Rhee Dee of Pinkraygun.com liked the scenes depicting Olivia and Broyles' relationship, as well as the revelations behind the experimentation on a young Olivia, and thought the Fox promos made the episode look much lamer than it actually was.[12] io9's Annalee Newitz loved the "great, creepy" opening scene, the arc concerning Walter's past experimentation on children, and the "well-played, funny and strange" scene when "Olivia" goes to the strip club.[13] Though a bit disappointed with the "conspiracy" story, Sfscope.com's Sarah Stegall nevertheless called the episode "well-crafted," enjoyed the Peter-Olivia moments, praised Torv's performance, and said Akiva Goldsman "gave us an episode built like a slow fuse: tightly wound, coiling out of sight, and finishing big.[14]

Awards and nominations[edit]

Director-writer Akiva Goldsman submitted the episode for consideration in the Outstanding Directing for a Drama Series category at the 61st Primetime Emmy Awards,[15] but did not receive a nomination.[16]

References[edit]

  1. ^ Torv, Anna, Akiva Goldsman, J.J. Abrams, Jeff Pinkner, J. H. Wyman, Joshua Jackson, John Noble, Jasika Nicole, Josh Singer, Lance Reddick, Jeffrey Vlaming, David Wilcox (2010). Beyond the Pattern: The Mythology of Fringe (DVD). Fringe: The Complete Second Season Disc 6: Warner Bros. Television.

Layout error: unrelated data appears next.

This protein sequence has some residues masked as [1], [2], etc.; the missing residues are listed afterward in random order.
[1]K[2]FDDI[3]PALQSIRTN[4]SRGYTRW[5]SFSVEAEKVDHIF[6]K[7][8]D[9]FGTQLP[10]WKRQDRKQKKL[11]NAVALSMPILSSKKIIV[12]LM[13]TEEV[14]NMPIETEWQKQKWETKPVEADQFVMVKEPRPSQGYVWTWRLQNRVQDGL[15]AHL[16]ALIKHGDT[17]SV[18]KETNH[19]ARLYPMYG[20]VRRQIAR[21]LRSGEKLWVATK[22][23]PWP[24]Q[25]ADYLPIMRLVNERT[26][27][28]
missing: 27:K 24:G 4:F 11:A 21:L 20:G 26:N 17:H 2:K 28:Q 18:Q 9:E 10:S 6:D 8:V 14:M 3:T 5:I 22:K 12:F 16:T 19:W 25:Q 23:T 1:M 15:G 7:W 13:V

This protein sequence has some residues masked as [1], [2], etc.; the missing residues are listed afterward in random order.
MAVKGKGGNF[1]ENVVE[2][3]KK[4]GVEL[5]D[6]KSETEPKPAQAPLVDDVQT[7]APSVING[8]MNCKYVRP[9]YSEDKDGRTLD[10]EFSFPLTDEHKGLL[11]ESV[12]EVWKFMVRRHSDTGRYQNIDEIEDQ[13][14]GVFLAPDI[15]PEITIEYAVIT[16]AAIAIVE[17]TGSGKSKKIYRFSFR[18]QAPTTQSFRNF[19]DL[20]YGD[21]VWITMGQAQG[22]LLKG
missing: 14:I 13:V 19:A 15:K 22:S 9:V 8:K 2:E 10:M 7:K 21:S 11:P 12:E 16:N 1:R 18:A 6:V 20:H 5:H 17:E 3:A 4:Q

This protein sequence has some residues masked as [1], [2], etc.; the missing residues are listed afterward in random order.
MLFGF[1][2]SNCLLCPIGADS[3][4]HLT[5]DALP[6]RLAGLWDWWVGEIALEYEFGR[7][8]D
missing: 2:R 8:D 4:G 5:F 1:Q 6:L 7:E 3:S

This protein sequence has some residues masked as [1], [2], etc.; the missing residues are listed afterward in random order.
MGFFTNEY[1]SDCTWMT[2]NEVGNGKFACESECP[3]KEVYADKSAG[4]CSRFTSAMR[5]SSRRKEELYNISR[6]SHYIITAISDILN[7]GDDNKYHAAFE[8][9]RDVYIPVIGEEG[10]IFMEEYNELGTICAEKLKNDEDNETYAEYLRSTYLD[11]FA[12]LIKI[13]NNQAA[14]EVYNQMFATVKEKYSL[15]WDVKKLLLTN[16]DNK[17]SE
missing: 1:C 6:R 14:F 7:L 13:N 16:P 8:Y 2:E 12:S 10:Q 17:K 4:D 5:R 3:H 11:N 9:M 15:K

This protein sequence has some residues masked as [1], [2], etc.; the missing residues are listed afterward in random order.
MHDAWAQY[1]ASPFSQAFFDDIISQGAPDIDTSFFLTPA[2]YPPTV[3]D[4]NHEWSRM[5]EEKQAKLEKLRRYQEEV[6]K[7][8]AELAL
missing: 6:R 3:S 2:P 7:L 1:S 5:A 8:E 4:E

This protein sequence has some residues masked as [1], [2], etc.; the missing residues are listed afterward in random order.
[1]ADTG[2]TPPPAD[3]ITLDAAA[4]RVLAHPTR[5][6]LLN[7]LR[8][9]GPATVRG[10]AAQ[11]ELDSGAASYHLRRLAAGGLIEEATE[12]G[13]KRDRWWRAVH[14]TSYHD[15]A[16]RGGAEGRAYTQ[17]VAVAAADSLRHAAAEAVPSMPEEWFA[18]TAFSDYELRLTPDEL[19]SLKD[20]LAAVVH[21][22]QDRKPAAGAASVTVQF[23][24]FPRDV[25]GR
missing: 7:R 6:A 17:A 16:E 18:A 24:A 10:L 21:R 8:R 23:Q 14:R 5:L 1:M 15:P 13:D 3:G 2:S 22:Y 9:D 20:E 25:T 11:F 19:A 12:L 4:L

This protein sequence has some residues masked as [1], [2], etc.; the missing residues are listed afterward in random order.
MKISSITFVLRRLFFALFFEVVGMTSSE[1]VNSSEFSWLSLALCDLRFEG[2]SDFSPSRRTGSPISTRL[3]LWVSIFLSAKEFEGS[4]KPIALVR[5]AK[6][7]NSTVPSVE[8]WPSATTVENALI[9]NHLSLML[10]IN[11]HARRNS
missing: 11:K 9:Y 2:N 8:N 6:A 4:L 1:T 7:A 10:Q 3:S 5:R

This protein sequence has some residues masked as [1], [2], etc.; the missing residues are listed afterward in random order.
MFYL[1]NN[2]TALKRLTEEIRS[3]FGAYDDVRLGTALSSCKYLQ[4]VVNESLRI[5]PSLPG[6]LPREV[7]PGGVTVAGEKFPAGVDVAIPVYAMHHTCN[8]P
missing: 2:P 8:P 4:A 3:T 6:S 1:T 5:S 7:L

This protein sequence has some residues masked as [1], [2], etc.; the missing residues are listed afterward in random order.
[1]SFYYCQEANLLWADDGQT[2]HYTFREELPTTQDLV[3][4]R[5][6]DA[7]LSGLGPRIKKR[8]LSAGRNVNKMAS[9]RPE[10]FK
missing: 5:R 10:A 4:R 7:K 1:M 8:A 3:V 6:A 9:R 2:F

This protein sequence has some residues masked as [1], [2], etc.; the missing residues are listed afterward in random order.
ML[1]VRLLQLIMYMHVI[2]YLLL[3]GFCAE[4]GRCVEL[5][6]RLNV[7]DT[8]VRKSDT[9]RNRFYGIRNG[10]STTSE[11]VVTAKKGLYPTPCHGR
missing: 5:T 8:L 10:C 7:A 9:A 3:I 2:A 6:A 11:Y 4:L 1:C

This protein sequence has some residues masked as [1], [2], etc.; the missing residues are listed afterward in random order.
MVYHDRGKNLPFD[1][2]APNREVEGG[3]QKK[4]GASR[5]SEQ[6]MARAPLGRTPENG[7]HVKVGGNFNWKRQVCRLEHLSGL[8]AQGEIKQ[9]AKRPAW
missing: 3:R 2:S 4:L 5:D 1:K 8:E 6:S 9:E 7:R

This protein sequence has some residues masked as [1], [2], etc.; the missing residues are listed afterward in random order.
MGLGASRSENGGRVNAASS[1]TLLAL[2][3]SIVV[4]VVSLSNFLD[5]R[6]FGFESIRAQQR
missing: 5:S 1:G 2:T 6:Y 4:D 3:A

2. ^ a b c d Akiva Goldsman, Jeff Pinkner (2009). Audio commentary for "Bad Dreams" (DVD). Fringe: The Complete First Season Disc 6: Warner Bros. Television. 
  3. ^ a b Murray, Noel (2009-04-21). "Bad Dreams". A.V. Club. Retrieved 2011-02-24. 
  4. ^ a b Anna Torv, Joshua Jackson, John Noble, Akiva Goldsman, Christopher Scollard, Patrick Mangan, Conrad Brink (2009). Deciphering the Scene for "Bad Dreams" (DVD). Fringe: The Complete First Season Disc 6: Warner Bros. Television. 
  5. ^ Hart, Hugh (2009-04-06). "Anna Torv Talks Up Fringe Personalities". Wired. Retrieved 2011-04-15. 
  6. ^ Isler, Ramsey (2009-04-03). "Anna Torv Reveals Fringe Details". IGN. Retrieved 2012-10-13. 
  7. ^ a b Topel, Fred (2009-04-24). "Fringe stars and producers reveal season-ending secrets". Blastr.com. Retrieved 2011-03-02. 
  8. ^ Tucker, Ken (2011-02-26). "'Fringe' recap: Olivia and Peter as children, Walter and Walternate as equals". Entertainment Weekly. Retrieved 2011-03-02. 
  9. ^ Seidman, Robert (2009-04-28). "Top Fox Primetime Shows, April 20–26, 2009". TV by the Numbers. Retrieved 2011-02-24. 
  10. ^ Isler, Ramsey (2009-04-22). "Fringe: "Bad Dreams" Review". IGN. Retrieved 2011-02-24. 
  11. ^ Hanson, Andrew (2009-04-22). "'Fringe': 'Because I don't know everything.'". Los Angeles Times. Retrieved 2011-02-24. 
  12. ^ Dee, Rhea (2009-04-24). "Fringe: Bad Dreams". Pinkraygun.com. Retrieved 2011-03-03. 
  13. ^ Newitz, Annalee (2009-04-22). "Olivia’s Transdimensional Powers Get Stranger on "Fringe"". io9.com. Retrieved 2011-03-03. 
  14. ^ Stegall, Sarah (2009-04-22). "Sleepless in Boston—a review of Fringe's "Bad Dreams"". Sfscope.com. Retrieved 2011-03-03. 
  15. ^ "Complete Emmy Wards Contenders List". Los Angeles Times. 2009-03-12. Retrieved 2011-02-24. 
  16. ^ "2009 Emmy Nominations: Outstanding Directing For A Drama Series". Academy of Television Arts & Sciences. Retrieved 2011-03-15. 

External links[edit]